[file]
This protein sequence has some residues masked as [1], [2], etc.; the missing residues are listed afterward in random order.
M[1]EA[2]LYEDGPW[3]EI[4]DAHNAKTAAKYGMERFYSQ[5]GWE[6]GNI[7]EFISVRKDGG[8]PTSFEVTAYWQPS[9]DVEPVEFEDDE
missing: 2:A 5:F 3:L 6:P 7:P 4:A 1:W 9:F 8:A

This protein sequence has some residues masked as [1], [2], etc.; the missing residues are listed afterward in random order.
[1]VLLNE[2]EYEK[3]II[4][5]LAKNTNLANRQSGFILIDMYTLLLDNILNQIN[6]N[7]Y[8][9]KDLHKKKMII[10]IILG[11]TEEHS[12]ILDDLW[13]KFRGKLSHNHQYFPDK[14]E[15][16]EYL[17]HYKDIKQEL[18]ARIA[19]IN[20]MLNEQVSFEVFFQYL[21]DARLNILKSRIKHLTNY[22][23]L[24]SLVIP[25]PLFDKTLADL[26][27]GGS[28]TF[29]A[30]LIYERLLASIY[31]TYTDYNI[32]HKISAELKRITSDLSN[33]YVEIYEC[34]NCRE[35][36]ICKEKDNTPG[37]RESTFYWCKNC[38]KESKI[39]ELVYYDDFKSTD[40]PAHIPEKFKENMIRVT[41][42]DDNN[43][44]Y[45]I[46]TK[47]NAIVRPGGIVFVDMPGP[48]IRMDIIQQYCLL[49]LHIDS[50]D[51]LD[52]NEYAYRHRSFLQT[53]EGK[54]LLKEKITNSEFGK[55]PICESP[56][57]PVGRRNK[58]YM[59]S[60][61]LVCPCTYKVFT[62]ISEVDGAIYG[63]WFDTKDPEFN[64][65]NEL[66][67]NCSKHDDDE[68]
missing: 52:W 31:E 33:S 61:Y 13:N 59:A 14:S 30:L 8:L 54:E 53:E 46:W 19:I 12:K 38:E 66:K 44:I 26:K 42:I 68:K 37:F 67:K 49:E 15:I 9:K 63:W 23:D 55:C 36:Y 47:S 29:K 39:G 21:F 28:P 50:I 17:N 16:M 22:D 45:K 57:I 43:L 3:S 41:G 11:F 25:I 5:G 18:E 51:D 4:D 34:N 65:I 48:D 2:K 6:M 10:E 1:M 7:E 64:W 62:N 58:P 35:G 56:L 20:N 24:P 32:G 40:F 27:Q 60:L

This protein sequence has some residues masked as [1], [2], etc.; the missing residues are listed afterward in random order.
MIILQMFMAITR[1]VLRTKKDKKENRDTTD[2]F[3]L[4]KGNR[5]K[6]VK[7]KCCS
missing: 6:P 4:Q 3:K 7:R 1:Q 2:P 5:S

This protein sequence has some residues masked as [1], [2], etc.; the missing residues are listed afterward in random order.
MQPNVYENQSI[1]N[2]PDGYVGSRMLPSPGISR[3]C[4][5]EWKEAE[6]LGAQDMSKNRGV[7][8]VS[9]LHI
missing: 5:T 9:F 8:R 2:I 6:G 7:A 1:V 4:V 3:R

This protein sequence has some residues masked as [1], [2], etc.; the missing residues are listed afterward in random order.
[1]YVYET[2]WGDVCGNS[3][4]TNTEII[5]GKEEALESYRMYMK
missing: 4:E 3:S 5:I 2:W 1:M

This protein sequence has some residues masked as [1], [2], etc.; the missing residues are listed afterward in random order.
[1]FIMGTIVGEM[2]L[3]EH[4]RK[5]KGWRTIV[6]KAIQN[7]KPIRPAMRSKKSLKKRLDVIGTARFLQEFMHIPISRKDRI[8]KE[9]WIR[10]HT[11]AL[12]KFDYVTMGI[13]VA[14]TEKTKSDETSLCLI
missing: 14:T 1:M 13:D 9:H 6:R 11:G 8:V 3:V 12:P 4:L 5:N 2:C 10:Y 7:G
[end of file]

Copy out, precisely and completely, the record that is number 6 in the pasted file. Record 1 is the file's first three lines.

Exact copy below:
This protein sequence has some residues masked as [1], [2], etc.; the missing residues are listed afterward in random order.
[1]FIMGTIVGEM[2]L[3]EH[4]RK[5]KGWRTIV[6]KAIQN[7]KPIRPAMRSKKSLKKRLDVIGTARFLQEFMHIPISRKDRI[8]KE[9]WIR[10]HT[11]AL[12]KFDYVTMGI[13]VA[14]TEKTKSDETSLCLI
missing: 14:T 1:M 13:D 9:H 6:R 11:G 8:V 3:V 12:P 4:L 5:N 2:C 10:Y 7:G